What to do if your baggage is missing in Cairo

If your luggage is missing, quickly bring your baggage claim ticket to the baggage claim office marked Star Alliance.  The sooner you can get there before the other customers, the quicker you will be served.  If you are behind a large crowd in the Cairo Airport, go to the middle of it and push forward.  If you stand on the side to push forward, you are more likely to be the last person assisted.

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A Wild, Exhausting Journey through the Sand

I will look up to the hills

On Saturday, as we traveled back from Iriba, we took a wrong turn, and found ourselves headed to Adré. Mind you, the road wasn’t so bad; however, it was disconcerting to drive 30 miles on a road that led 90 miles away from our destination. We arrived in Adré at 8 PM, and in Abéché at 11:45 PM. When we arrived in Adré, I decided to keep going; we didn’t know where to find a guest house, or if they would even have a place for us.

Without road signs to guide us on the road, we used the GPS that we’ve had for about a decade now, thanks to our friends at Lebanon Assembly of God! Because we knew where we were going, we stayed the course rather than bolt on a country road in panic.

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Don’t let terrorism keep you from traveling overseas

All it takes is a little awareness of your surroundings

Not all Muslims are terrorists (source: outernationalist.net)

How long have you been putting off your dream trip to your favorite international destination?  You always wanted to travel, but, with the threat of terrorism, you wonder if it’s safe to do so.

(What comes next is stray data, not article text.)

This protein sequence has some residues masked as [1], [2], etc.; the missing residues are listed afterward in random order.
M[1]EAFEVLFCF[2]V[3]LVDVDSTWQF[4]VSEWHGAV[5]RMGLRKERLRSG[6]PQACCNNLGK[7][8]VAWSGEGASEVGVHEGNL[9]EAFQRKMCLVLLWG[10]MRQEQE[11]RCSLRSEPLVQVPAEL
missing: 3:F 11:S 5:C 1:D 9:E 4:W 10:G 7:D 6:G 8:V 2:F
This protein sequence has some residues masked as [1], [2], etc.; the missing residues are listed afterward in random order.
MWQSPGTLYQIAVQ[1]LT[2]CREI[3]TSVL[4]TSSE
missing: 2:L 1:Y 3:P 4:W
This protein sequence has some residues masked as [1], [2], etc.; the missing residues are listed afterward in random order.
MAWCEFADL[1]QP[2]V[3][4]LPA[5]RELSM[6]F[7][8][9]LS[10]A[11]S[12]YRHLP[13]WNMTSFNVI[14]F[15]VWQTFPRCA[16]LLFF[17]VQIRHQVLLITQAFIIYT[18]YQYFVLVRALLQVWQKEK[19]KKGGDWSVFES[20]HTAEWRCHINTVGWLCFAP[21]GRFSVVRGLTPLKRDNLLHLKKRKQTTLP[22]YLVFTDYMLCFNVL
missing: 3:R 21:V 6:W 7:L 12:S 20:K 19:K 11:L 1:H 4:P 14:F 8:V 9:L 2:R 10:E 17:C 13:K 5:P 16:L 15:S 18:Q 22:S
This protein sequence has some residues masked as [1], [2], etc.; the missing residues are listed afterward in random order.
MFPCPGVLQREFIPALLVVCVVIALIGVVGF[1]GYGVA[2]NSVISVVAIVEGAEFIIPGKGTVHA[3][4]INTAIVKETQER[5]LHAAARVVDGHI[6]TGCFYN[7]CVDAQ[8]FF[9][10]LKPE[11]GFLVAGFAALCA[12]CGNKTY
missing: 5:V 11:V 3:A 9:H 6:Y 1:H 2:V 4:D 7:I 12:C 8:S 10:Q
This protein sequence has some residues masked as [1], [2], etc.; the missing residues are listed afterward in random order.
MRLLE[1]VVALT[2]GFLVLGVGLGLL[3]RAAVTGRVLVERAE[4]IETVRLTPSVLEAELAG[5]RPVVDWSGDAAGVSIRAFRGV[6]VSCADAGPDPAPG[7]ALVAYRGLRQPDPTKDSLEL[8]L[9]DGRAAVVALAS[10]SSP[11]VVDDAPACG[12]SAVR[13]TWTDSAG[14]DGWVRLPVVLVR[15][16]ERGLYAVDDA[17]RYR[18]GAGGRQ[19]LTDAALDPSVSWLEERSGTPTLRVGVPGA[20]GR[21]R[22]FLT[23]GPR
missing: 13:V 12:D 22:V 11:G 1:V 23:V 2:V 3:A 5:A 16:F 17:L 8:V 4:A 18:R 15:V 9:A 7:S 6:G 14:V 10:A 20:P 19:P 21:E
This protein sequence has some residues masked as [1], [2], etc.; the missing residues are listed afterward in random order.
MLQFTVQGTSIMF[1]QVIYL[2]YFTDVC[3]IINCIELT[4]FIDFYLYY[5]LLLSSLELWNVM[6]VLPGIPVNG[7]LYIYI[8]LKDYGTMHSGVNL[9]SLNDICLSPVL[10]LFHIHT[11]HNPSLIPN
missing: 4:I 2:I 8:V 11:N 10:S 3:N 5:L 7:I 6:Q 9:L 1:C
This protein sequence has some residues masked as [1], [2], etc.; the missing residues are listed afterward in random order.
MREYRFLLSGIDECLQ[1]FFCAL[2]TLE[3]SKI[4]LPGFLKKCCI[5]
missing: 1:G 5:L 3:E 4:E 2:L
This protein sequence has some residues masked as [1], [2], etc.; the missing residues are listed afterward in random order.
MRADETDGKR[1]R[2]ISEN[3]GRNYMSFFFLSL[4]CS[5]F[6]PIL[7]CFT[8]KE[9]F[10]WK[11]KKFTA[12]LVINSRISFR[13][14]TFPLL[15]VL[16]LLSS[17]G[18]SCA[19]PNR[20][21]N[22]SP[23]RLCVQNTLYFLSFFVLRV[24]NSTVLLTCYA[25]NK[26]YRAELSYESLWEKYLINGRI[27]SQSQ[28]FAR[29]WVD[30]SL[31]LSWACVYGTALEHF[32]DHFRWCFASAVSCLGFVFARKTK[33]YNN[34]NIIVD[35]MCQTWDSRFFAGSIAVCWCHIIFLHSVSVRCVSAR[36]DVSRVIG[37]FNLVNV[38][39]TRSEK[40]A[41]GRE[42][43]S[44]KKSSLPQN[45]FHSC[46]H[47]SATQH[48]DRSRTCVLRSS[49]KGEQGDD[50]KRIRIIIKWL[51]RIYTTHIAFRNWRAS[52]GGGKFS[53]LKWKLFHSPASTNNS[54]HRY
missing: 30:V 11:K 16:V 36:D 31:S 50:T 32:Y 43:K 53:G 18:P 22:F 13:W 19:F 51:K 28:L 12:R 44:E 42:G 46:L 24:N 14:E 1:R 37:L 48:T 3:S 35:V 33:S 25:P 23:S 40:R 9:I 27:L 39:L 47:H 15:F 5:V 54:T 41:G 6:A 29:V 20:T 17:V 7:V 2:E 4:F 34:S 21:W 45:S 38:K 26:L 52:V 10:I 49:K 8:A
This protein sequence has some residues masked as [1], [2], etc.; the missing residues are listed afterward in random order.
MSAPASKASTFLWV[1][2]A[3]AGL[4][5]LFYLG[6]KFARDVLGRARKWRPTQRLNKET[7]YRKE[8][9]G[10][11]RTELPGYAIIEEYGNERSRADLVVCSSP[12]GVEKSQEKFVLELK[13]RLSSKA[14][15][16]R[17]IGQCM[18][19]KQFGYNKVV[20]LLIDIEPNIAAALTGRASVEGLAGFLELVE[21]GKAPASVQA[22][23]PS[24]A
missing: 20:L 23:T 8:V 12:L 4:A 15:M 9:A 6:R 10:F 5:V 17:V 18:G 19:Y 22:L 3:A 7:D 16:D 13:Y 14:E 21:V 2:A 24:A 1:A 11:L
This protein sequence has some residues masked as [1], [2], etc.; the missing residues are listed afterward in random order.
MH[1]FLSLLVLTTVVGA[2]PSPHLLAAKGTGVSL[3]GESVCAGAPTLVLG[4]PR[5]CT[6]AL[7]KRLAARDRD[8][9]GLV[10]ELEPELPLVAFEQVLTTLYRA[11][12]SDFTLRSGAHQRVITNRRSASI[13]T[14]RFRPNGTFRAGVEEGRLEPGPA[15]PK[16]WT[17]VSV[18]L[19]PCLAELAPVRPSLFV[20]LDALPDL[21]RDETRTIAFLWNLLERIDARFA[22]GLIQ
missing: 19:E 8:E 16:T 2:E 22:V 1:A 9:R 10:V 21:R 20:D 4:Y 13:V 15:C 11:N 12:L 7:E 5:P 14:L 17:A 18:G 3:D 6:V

Every day you wait, you are missing out on some amazing experiences; the self-confidence that comes from accomplishing what seems to be the most “impossible” life goal of all.

The slothful man says, “There is a lion outside, I shall be slain in the streets!” (Proverbs 22:13)

The wicked flee when no one pursues, but the righteous are bold as a lion. (Proverbs 28:1)

Don’t let the threat of terrorist attacks keep you from pursuing your dreams.  Now is the time for us to lay aside the paranoia, and travel again.  While everyone else is still waiting to see what will happen next, you and I can take advantage of great prices for travel and lodging overseas.

Like Megan, I feel baffled by the New Yorker who is afraid to travel to Paris because of terrorist attacks.  And yet, to avoid being mugged, robbed or attacked, New Yorkers take common sense measures to stay safe.

In the same way, by following a few steps when you travel, your risk of being caught up in a terrorist attack overseas can be so reduced that you are far more likely to be struck by lightning than to face an act of terrorism.